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Businesses Urged to Prepare for Post-Coronavirus Compliance Surge (1)

April 14, 2020, 5:51 PM

Remote sellers coping with overdue liabilities or lingering audits should use the coming weeks to resolve their disputes with state revenue agencies and avoid a possible post-coronavirus compliance surge.

State revenue departments have responded to the public health crisis by extending tax filing and payment deadlines, and pulling back on new audits. In this forgiving climate, remote retailers affected by tax laws inspired by the Supreme Court’s 2018 South Dakota v. Wayfair ruling may want to quickly remedy past tax problems, said Alex Thacher, a state and local tax partner in the San Jose office of the tax consulting firm Armanino.

“It’s an opportunity to resolve things in a more collegial or beneficial manner,” Thacher said. “That’s not going to be the case post Covid-19.”

Thacher said he has heard revenue departments will be under intense pressure to ramp up audits after states begin lifting shelter-in-place orders and business restrictions related to the public health crisis. Revenue losses anticipated across state tax programs will force departments to double down on enforcement and collection efforts to revitalize exhausted revenue streams.

Thacher issued a specific warning regarding “Wayfair nexus audits"—audits aimed at establishing a remote business’s economic presence within a state for tax purposes.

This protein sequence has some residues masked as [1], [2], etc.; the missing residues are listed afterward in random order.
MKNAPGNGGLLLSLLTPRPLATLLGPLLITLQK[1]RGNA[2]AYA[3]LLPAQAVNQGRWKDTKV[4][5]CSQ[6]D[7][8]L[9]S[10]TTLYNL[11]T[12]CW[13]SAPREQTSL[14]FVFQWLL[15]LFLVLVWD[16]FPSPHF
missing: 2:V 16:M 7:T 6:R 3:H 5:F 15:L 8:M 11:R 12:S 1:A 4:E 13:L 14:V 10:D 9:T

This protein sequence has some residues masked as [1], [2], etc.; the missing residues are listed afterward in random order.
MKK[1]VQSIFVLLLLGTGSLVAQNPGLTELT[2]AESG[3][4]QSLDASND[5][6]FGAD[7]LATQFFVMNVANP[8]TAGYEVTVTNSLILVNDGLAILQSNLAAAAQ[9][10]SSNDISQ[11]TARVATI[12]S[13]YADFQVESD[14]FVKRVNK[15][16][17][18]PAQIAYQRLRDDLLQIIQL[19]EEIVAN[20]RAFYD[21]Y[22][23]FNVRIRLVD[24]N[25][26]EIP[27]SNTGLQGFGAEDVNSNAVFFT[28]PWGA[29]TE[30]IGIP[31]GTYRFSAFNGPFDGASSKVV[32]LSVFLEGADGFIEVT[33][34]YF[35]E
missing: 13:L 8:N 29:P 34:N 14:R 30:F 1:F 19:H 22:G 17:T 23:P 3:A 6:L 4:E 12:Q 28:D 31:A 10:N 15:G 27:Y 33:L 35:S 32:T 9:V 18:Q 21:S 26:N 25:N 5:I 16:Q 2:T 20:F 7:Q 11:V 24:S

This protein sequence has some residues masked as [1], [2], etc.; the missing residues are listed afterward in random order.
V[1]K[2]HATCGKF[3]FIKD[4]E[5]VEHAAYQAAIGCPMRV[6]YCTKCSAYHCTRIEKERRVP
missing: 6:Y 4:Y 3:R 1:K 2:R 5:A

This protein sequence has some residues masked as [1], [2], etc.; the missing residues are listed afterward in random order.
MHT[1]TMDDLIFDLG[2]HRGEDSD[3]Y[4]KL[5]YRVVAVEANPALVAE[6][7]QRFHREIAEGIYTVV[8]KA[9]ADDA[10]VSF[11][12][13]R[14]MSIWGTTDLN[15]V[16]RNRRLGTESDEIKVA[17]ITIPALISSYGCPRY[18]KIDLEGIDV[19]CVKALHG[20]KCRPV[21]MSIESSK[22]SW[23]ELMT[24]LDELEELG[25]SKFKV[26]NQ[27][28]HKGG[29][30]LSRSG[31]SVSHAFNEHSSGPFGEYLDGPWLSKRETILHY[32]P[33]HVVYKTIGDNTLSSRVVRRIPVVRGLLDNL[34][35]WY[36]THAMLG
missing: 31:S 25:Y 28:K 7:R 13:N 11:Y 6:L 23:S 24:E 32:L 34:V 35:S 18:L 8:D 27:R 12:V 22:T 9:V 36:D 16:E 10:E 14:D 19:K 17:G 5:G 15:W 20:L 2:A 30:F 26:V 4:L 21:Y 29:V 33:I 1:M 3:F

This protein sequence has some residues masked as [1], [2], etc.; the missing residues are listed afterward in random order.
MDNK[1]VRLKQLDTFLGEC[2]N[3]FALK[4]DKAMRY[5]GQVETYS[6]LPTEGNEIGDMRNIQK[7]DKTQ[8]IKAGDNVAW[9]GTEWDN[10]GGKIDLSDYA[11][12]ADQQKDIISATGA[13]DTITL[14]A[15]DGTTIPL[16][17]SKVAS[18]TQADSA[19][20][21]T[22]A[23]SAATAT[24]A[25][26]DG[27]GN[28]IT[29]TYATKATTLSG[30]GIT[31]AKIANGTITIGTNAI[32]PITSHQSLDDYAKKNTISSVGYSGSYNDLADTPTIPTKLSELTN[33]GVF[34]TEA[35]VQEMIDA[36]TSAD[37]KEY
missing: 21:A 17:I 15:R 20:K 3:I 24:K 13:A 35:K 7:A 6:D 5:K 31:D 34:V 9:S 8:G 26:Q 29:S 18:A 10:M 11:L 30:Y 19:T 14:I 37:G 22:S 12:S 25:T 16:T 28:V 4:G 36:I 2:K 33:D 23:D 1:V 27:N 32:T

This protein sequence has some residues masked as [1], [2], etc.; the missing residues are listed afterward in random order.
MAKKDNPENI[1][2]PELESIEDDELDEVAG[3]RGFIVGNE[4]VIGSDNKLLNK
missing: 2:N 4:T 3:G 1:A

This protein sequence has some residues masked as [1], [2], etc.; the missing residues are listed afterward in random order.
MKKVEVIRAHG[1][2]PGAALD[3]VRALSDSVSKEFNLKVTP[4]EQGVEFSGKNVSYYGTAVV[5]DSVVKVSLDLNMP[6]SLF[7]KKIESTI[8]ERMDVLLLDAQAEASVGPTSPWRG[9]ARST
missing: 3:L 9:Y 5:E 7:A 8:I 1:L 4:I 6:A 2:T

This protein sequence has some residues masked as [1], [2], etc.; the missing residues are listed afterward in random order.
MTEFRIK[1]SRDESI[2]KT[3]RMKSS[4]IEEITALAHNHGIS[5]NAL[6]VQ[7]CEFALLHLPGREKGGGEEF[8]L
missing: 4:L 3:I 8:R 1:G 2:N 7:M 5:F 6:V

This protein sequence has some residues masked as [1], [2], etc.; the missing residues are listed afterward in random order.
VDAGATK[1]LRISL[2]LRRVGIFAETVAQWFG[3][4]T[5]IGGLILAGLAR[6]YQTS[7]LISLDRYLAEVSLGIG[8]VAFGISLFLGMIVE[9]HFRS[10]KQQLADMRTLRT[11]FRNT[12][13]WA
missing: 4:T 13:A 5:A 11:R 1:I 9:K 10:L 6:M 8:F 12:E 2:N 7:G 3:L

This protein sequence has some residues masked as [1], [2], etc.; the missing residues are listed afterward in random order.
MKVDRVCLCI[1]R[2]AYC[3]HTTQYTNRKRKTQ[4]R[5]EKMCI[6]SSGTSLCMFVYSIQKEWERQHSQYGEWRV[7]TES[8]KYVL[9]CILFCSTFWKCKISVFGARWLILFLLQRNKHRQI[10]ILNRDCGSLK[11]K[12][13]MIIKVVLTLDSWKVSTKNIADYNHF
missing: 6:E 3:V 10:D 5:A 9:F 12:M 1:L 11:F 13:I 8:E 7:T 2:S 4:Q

Every state sales tax law responsive to the Wayfair ruling features minimum thresholds for triggering tax collection duties. Some states have taken additional steps, expressing economic nexus standards under their corporate income, franchise, and gross receipts taxes. Some states are expected to use these nexus audits to sweep businesses into compliance with their tax regimes.

“With Wayfair nexus, the states have been somewhat forgiving, but I don’t think states are going to be as forgiving coming out of this,” Thacher said. “There is going to be a real hard line on out-of-state taxpayers with economic nexus. Those audits are going to be more difficult to resolve.”

Wayfair created a framework for states to collect sales taxes from remote retailers by tossing the physical presence standard affirmed in 1992’s Quill Corp. v. North Dakota. The majority in the 5-4 Wayfair ruling suggested strongly that South Dakota’s law requiring remote sellers that meet thresholds of $100,000 in annual in-state sales, or 200 transactions to collect and remit sales tax, would pass constitutional muster.